Designing a Transit Map: User Experience Design
With the launch of Calgary’s new Bus Rapid Transit (BRT), I experimented with designing an interactive transit map to visualize the new system. The challenge involved creating an accessible, intuitive map where a user could quickly see the new routes and explore connections.
Through this exercise, I explored a little about User Experience (UX) Design. UX is defined as a person’s perception and response that results from the use or anticipated use of a product, system or service (wikipedia).
The basis of designing the map involved understanding the concept of user interaction. Interaction requires the user to employ perceptual, motor or cognitive abilities as they view manipulate and interpret an interactive map (GISTBOK). You can’t discuss UX design or interactions without bringing up Dan Norman’s The Design of Everyday Things. Norman describes an interaction by seven discrete stages (source: GISTBOK):
- Forming the Goal - High level tasks, goal that the user is trying to achieve
- Forming the Intention - Specific map reading objective the user hopes to complete in supporting the goal. The intention yields a specific geographic insight.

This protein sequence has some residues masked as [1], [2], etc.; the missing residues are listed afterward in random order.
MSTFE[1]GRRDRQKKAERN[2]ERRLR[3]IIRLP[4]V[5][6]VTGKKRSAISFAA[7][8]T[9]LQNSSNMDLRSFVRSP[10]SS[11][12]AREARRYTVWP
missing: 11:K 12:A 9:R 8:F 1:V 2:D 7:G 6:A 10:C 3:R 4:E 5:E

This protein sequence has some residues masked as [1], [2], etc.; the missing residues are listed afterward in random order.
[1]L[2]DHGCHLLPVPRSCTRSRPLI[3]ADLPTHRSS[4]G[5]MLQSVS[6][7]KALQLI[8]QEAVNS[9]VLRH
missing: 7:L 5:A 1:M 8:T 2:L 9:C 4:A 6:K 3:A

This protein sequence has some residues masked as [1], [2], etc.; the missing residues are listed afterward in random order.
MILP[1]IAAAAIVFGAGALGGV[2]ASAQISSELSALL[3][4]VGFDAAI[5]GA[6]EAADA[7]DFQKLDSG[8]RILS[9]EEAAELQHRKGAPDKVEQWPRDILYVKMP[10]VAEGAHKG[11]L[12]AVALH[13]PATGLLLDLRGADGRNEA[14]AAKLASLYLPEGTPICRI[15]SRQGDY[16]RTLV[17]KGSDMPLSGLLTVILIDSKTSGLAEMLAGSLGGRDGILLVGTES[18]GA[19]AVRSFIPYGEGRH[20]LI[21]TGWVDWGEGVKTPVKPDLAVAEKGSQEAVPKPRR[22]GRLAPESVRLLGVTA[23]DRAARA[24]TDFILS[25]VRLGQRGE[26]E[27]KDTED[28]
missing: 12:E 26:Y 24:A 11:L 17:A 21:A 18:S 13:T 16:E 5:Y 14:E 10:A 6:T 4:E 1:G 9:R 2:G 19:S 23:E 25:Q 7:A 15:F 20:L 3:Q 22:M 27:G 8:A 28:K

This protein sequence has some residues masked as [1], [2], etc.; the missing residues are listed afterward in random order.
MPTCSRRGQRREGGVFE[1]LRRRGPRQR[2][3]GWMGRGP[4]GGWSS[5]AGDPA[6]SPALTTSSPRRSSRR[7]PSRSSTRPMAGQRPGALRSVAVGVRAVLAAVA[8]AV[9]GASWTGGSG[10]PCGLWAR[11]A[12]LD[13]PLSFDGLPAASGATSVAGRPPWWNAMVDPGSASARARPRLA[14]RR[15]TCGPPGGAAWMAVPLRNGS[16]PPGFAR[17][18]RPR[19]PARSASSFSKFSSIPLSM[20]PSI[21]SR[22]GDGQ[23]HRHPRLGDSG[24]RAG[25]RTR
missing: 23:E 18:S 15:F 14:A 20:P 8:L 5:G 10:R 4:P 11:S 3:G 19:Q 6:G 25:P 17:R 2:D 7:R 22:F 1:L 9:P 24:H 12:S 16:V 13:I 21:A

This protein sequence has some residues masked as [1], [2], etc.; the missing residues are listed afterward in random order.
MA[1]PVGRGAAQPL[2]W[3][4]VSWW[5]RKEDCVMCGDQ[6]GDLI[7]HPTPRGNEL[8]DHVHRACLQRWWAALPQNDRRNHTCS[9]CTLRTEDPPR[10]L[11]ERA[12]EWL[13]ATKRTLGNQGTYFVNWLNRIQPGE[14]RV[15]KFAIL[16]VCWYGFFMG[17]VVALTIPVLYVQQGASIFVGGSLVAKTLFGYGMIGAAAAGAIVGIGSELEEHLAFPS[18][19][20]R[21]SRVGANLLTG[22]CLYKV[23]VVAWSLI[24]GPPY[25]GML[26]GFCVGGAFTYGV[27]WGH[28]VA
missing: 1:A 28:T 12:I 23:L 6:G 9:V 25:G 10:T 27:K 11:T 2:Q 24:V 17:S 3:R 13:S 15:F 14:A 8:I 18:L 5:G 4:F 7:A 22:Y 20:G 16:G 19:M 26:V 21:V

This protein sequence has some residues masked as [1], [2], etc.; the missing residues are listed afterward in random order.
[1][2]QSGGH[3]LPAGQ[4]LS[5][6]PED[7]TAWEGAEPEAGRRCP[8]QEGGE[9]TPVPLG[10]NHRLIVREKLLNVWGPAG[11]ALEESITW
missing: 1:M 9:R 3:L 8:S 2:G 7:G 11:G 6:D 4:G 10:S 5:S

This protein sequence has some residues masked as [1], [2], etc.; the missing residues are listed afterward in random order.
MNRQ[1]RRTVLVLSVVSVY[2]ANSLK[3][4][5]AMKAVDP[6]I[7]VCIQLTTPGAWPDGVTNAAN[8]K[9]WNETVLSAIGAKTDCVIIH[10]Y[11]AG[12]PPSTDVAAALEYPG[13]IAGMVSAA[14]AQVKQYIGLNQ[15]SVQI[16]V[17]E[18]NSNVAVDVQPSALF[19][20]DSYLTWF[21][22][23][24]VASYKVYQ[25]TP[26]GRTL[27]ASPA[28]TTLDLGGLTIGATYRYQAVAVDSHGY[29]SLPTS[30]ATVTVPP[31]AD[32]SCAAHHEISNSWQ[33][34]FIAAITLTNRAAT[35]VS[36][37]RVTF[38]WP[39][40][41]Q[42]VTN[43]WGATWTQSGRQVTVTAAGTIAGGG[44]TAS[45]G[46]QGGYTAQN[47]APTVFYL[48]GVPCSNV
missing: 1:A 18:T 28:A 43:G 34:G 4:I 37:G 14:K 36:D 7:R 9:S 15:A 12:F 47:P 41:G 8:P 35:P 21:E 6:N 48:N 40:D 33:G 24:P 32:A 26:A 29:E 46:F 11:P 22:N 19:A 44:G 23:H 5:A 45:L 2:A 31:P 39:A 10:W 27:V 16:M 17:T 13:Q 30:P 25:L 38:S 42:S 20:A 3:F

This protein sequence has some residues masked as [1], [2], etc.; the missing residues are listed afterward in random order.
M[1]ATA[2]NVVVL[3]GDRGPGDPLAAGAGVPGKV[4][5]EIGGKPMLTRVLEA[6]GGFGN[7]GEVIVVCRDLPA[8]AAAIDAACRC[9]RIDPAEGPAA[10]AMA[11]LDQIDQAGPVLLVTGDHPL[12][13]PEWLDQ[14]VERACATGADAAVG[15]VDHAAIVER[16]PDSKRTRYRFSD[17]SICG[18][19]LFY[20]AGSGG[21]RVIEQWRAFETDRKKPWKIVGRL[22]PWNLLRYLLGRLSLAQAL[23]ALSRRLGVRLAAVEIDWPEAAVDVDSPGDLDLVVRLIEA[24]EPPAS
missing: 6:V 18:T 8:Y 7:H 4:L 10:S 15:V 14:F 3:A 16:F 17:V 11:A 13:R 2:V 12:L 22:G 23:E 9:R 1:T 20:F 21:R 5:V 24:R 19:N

- Specifying an Action - Translating the intentions to functions to be implemented in the interface. The interface must have a strong signifier, a clue that communicates how the user can interact with the interface.
- Executing an Action - Execute the specified action using an input (touch, mouse, keyboard, etc.)
- Perceiving the System State - Once executing the action, the user must view a new representation. Feedback is used to signal what has happened as a result of the interaction
- Interpreting the System State - After perceiving the new map representation the user must make sense of the update.
- Evaluating the Outcome - The evaluation compares the insight with the expected result and determines if the goal has been achieved.
I used Mapbox and React to bring the all the concepts together for this project. In terms of fast prototyping, both Mapbox and React are excellent tools. The concept of signifiers and feedback were the most important elements in the interface design. Without cluttering the design and interface, I wanted to create simple signifiers, leading users to click on BRT lines to display the stops. Minimal information is displayed on the map until the user executes a function, after which the map changes state and loads new features (such as stops). The connecting bus stops are shown when a user mouses over the BRT stop and rollover states change when a user mouses over each connecting stop.
The feedback on the state changes are achieved by using auto zoom and pan feature that focuses the user on the highlighted bus route. The user can then perceive the new map feature and evaluate the map representation.